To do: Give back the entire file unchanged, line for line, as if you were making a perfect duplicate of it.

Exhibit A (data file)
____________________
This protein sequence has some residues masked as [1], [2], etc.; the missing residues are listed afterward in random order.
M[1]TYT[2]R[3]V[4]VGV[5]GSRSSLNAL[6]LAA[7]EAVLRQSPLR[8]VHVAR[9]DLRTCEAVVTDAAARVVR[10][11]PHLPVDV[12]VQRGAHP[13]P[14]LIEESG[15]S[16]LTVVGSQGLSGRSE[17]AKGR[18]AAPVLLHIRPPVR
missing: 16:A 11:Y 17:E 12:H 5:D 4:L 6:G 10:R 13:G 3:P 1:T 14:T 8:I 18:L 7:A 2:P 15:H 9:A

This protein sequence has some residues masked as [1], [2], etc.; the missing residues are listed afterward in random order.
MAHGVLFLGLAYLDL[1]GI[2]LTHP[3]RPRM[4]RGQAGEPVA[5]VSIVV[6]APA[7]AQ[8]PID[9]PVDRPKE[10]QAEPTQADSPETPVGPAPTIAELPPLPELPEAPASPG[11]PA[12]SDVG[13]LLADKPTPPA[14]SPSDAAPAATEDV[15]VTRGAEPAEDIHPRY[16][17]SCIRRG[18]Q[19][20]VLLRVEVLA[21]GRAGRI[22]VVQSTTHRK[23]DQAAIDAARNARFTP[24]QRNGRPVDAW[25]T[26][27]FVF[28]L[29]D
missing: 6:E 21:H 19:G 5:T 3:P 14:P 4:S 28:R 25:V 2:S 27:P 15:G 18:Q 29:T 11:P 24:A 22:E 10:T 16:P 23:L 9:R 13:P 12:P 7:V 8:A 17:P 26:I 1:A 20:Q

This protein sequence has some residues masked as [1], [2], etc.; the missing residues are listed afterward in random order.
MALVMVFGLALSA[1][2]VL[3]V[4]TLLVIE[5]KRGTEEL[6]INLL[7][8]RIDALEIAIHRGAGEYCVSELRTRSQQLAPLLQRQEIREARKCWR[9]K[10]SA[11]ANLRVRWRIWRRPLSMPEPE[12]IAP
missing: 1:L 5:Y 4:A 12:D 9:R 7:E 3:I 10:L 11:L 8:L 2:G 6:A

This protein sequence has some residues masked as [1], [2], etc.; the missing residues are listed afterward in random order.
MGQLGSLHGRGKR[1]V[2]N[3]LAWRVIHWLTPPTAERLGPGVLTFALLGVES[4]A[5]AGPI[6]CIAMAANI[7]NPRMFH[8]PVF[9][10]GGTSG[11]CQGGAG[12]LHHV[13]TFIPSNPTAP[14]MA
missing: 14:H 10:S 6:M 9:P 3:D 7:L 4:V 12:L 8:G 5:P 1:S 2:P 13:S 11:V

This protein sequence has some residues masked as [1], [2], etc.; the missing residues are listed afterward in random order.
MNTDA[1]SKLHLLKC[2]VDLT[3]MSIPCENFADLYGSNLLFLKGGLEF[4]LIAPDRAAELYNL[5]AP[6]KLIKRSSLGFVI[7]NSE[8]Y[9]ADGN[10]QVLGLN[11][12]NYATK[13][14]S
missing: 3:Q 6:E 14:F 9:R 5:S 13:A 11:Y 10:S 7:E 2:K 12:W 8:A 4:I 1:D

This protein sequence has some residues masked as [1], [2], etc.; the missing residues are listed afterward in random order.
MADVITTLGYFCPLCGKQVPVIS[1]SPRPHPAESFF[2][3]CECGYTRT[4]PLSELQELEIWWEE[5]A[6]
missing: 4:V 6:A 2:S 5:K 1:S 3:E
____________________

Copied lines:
This protein sequence has some residues masked as [1], [2], etc.; the missing residues are listed afterward in random order.
M[1]TYT[2]R[3]V[4]VGV[5]GSRSSLNAL[6]LAA[7]EAVLRQSPLR[8]VHVAR[9]DLRTCEAVVTDAAARVVR[10][11]PHLPVDV[12]VQRGAHP[13]P[14]LIEESG[15]S[16]LTVVGSQGLSGRSE[17]AKGR[18]AAPVLLHIRPPVR
missing: 16:A 11:Y 17:E 12:H 5:D 4:L 6:G 10:R 13:G 3:P 1:T 14:T 8:I 18:L 7:A 2:P 15:H 9:A

This protein sequence has some residues masked as [1], [2], etc.; the missing residues are listed afterward in random order.
MAHGVLFLGLAYLDL[1]GI[2]LTHP[3]RPRM[4]RGQAGEPVA[5]VSIVV[6]APA[7]AQ[8]PID[9]PVDRPKE[10]QAEPTQADSPETPVGPAPTIAELPPLPELPEAPASPG[11]PA[12]SDVG[13]LLADKPTPPA[14]SPSDAAPAATEDV[15]VTRGAEPAEDIHPRY[16][17]SCIRRG[18]Q[19][20]VLLRVEVLA[21]GRAGRI[22]VVQSTTHRK[23]DQAAIDAARNARFTP[24]QRNGRPVDAW[25]T[26][27]FVF[28]L[29]D
missing: 6:E 21:H 19:G 5:T 3:P 14:P 4:S 28:R 25:V 2:S 27:P 15:G 18:Q 29:T 11:P 24:A 22:E 10:T 16:P 23:L 9:R 13:P 12:P 7:V 8:A 17:P 26:I 1:A 20:Q

This protein sequence has some residues masked as [1], [2], etc.; the missing residues are listed afterward in random order.
MALVMVFGLALSA[1][2]VL[3]V[4]TLLVIE[5]KRGTEEL[6]INLL[7][8]RIDALEIAIHRGAGEYCVSELRTRSQQLAPLLQRQEIREARKCWR[9]K[10]SA[11]ANLRVRWRIWRRPLSMPEPE[12]IAP
missing: 1:L 5:Y 4:A 12:D 9:R 7:E 3:I 10:L 11:L 8:L 2:G 6:A

This protein sequence has some residues masked as [1], [2], etc.; the missing residues are listed afterward in random order.
MGQLGSLHGRGKR[1]V[2]N[3]LAWRVIHWLTPPTAERLGPGVLTFALLGVES[4]A[5]AGPI[6]CIAMAANI[7]NPRMFH[8]PVF[9][10]GGTSG[11]CQGGAG[12]LHHV[13]TFIPSNPTAP[14]MA
missing: 14:H 10:S 6:M 9:P 3:D 7:L 4:V 12:L 8:G 5:P 1:S 2:P 13:S 11:V

This protein sequence has some residues masked as [1], [2], etc.; the missing residues are listed afterward in random order.
MNTDA[1]SKLHLLKC[2]VDLT[3]MSIPCENFADLYGSNLLFLKGGLEF[4]LIAPDRAAELYNL[5]AP[6]KLIKRSSLGFVI[7]NSE[8]Y[9]ADGN[10]QVLGLN[11][12]NYATK[13][14]S
missing: 3:Q 6:E 14:F 9:R 5:S 13:A 11:Y 10:S 7:E 2:K 12:W 8:A 4:I 1:D

This protein sequence has some residues masked as [1], [2], etc.; the missing residues are listed afterward in random order.
MADVITTLGYFCPLCGKQVPVIS[1]SPRPHPAESFF[2][3]CECGYTRT[4]PLSELQELEIWWEE[5]A[6]
missing: 4:V 6:A 2:S 5:K 1:S 3:E